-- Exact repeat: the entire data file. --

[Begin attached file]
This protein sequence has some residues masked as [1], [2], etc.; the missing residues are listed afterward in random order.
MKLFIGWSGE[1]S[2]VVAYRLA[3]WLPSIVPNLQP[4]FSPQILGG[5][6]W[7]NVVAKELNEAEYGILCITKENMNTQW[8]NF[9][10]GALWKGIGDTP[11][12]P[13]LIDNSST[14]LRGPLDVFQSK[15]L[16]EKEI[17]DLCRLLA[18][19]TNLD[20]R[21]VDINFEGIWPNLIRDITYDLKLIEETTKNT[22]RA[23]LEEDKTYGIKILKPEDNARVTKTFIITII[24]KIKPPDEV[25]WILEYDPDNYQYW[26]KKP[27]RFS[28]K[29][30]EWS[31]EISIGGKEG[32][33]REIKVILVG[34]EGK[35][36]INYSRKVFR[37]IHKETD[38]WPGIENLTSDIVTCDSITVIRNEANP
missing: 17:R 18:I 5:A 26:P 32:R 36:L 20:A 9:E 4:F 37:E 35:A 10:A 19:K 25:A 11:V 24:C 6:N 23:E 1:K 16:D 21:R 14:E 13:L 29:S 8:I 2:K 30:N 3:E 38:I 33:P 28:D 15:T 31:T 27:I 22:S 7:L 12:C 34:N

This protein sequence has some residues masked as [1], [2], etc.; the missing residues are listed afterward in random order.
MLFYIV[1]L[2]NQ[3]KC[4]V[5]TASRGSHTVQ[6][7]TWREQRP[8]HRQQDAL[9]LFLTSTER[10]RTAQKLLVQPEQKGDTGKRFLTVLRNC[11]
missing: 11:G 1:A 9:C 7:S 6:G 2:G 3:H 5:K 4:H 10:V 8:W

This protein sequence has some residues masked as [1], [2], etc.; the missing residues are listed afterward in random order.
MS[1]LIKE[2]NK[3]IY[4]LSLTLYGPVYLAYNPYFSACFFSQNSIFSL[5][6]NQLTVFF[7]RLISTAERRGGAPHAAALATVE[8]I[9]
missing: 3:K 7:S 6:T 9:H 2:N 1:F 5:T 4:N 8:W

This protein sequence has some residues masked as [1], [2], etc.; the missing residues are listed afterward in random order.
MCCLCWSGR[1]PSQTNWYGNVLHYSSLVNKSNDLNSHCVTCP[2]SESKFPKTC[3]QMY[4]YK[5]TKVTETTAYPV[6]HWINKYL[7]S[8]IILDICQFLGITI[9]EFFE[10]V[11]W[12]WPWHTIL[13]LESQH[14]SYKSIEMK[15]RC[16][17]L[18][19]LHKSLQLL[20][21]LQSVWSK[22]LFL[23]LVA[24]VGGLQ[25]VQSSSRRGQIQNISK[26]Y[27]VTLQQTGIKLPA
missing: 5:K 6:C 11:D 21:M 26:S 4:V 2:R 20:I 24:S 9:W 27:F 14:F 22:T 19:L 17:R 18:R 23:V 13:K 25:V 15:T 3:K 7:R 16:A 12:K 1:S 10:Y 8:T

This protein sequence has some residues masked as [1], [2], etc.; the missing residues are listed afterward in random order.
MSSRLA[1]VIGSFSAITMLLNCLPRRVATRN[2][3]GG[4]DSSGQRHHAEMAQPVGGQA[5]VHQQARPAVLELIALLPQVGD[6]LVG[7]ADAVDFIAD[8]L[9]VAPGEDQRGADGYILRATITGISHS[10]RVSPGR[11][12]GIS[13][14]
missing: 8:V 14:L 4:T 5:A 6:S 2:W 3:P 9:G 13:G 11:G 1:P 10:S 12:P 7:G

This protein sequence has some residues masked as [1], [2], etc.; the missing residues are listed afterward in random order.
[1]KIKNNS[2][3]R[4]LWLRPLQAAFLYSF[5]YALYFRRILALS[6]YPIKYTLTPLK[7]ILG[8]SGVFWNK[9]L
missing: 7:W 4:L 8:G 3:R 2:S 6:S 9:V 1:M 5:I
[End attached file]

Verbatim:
This protein sequence has some residues masked as [1], [2], etc.; the missing residues are listed afterward in random order.
MKLFIGWSGE[1]S[2]VVAYRLA[3]WLPSIVPNLQP[4]FSPQILGG[5][6]W[7]NVVAKELNEAEYGILCITKENMNTQW[8]NF[9][10]GALWKGIGDTP[11][12]P[13]LIDNSST[14]LRGPLDVFQSK[15]L[16]EKEI[17]DLCRLLA[18][19]TNLD[20]R[21]VDINFEGIWPNLIRDITYDLKLIEETTKNT[22]RA[23]LEEDKTYGIKILKPEDNARVTKTFIITII[24]KIKPPDEV[25]WILEYDPDNYQYW[26]KKP[27]RFS[28]K[29][30]EWS[31]EISIGGKEG[32][33]REIKVILVG[34]EGK[35][36]INYSRKVFR[37]IHKETD[38]WPGIENLTSDIVTCDSITVIRNEANP
missing: 17:R 18:I 5:A 26:P 32:R 36:L 20:A 9:E 4:F 37:E 35:A 10:A 19:K 25:A 11:V 24:C 6:N 23:E 1:K 16:D 21:R 14:E 13:L 29:S 8:I 2:K 30:N 3:E 38:I 33:P 28:D 15:T 31:T 27:I 22:S 7:L 12:C 34:N

This protein sequence has some residues masked as [1], [2], etc.; the missing residues are listed afterward in random order.
MLFYIV[1]L[2]NQ[3]KC[4]V[5]TASRGSHTVQ[6][7]TWREQRP[8]HRQQDAL[9]LFLTSTER[10]RTAQKLLVQPEQKGDTGKRFLTVLRNC[11]
missing: 11:G 1:A 9:C 7:S 6:G 2:G 3:H 5:K 4:H 10:V 8:W

This protein sequence has some residues masked as [1], [2], etc.; the missing residues are listed afterward in random order.
MS[1]LIKE[2]NK[3]IY[4]LSLTLYGPVYLAYNPYFSACFFSQNSIFSL[5][6]NQLTVFF[7]RLISTAERRGGAPHAAALATVE[8]I[9]
missing: 3:K 7:S 6:T 9:H 2:N 1:F 5:T 4:N 8:W

This protein sequence has some residues masked as [1], [2], etc.; the missing residues are listed afterward in random order.
MCCLCWSGR[1]PSQTNWYGNVLHYSSLVNKSNDLNSHCVTCP[2]SESKFPKTC[3]QMY[4]YK[5]TKVTETTAYPV[6]HWINKYL[7]S[8]IILDICQFLGITI[9]EFFE[10]V[11]W[12]WPWHTIL[13]LESQH[14]SYKSIEMK[15]RC[16][17]L[18][19]LHKSLQLL[20][21]LQSVWSK[22]LFL[23]LVA[24]VGGLQ[25]VQSSSRRGQIQNISK[26]Y[27]VTLQQTGIKLPA
missing: 5:K 6:C 11:D 21:M 26:S 4:V 2:R 20:I 24:S 9:W 27:F 14:F 22:T 19:L 17:R 18:R 23:V 13:K 25:V 15:T 3:K 7:R 16:A 12:K 1:S 10:Y 8:T

This protein sequence has some residues masked as [1], [2], etc.; the missing residues are listed afterward in random order.
MSSRLA[1]VIGSFSAITMLLNCLPRRVATRN[2][3]GG[4]DSSGQRHHAEMAQPVGGQA[5]VHQQARPAVLELIALLPQVGD[6]LVG[7]ADAVDFIAD[8]L[9]VAPGEDQRGADGYILRATITGISHS[10]RVSPGR[11][12]GIS[13][14]
missing: 8:V 14:L 4:T 5:A 6:S 2:W 3:P 9:G 13:G 11:G 1:P 10:S 12:P 7:G

This protein sequence has some residues masked as [1], [2], etc.; the missing residues are listed afterward in random order.
[1]KIKNNS[2][3]R[4]LWLRPLQAAFLYSF[5]YALYFRRILALS[6]YPIKYTLTPLK[7]ILG[8]SGVFWNK[9]L
missing: 7:W 4:L 8:G 3:R 2:S 6:S 9:V 1:M 5:I